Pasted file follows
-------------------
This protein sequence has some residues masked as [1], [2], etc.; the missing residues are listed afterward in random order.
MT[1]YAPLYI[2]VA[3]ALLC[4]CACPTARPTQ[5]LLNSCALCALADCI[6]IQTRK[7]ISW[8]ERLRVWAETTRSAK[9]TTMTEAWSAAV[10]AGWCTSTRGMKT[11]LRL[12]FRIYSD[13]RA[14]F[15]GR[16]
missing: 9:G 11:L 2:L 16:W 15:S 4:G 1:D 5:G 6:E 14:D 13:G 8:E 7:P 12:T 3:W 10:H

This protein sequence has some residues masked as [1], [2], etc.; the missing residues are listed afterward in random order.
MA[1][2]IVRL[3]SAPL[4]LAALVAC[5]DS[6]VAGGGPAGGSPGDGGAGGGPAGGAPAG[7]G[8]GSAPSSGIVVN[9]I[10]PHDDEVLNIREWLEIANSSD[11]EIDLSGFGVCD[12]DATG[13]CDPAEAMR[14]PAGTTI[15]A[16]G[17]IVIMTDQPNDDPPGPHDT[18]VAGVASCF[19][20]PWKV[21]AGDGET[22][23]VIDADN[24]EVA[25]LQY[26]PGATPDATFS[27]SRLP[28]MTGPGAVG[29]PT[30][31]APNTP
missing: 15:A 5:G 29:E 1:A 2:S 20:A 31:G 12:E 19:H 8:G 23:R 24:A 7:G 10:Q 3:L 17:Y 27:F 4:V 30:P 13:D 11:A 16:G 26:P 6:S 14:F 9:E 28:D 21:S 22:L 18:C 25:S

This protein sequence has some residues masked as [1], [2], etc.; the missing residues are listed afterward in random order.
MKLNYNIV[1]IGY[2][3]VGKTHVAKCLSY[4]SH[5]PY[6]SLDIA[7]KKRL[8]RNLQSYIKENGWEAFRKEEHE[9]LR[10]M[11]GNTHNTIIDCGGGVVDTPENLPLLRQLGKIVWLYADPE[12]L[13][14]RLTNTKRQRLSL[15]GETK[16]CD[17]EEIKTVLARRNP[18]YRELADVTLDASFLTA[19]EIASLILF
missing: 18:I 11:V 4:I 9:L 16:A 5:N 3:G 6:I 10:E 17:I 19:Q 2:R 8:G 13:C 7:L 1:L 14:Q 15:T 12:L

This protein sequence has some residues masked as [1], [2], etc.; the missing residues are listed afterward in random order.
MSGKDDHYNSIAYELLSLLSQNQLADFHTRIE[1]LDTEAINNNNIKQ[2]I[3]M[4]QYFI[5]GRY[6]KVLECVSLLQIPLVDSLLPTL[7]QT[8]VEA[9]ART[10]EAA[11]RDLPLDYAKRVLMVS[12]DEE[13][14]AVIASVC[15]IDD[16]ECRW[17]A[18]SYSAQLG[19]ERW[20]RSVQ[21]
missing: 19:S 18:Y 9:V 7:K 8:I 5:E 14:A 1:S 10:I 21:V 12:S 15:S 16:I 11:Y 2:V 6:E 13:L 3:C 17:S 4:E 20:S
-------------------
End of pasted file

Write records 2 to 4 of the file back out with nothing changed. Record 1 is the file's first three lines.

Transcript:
This protein sequence has some residues masked as [1], [2], etc.; the missing residues are listed afterward in random order.
MA[1][2]IVRL[3]SAPL[4]LAALVAC[5]DS[6]VAGGGPAGGSPGDGGAGGGPAGGAPAG[7]G[8]GSAPSSGIVVN[9]I[10]PHDDEVLNIREWLEIANSSD[11]EIDLSGFGVCD[12]DATG[13]CDPAEAMR[14]PAGTTI[15]A[16]G[17]IVIMTDQPNDDPPGPHDT[18]VAGVASCF[19][20]PWKV[21]AGDGET[22][23]VIDADN[24]EVA[25]LQY[26]PGATPDATFS[27]SRLP[28]MTGPGAVG[29]PT[30][31]APNTP
missing: 15:A 5:G 29:E 1:A 2:S 20:A 31:G 12:E 19:H 8:G 23:R 24:A 7:G 10:Q 3:L 17:Y 27:F 4:V 30:P 13:D 11:A 16:G 26:P 6:S 14:F 9:E 28:D 21:S 22:L 18:C 25:S

This protein sequence has some residues masked as [1], [2], etc.; the missing residues are listed afterward in random order.
MKLNYNIV[1]IGY[2][3]VGKTHVAKCLSY[4]SH[5]PY[6]SLDIA[7]KKRL[8]RNLQSYIKENGWEAFRKEEHE[9]LR[10]M[11]GNTHNTIIDCGGGVVDTPENLPLLRQLGKIVWLYADPE[12]L[13][14]RLTNTKRQRLSL[15]GETK[16]CD[17]EEIKTVLARRNP[18]YRELADVTLDASFLTA[19]EIASLILF
missing: 18:I 11:V 4:I 9:L 16:A 5:N 3:G 6:I 10:E 17:I 19:Q 2:R 8:G 13:C 7:L 1:L 14:Q 15:T 12:L

This protein sequence has some residues masked as [1], [2], etc.; the missing residues are listed afterward in random order.
MSGKDDHYNSIAYELLSLLSQNQLADFHTRIE[1]LDTEAINNNNIKQ[2]I[3]M[4]QYFI[5]GRY[6]KVLECVSLLQIPLVDSLLPTL[7]QT[8]VEA[9]ART[10]EAA[11]RDLPLDYAKRVLMVS[12]DEE[13][14]AVIASVC[15]IDD[16]ECRW[17]A[18]SYSAQLG[19]ERW[20]RSVQ[21]
missing: 19:S 18:Y 9:V 7:K 8:I 5:E 14:A 1:S 10:I 21:V 12:S 15:S 16:I 11:Y 2:V 6:E 13:L 3:C 17:S 4:E 20:S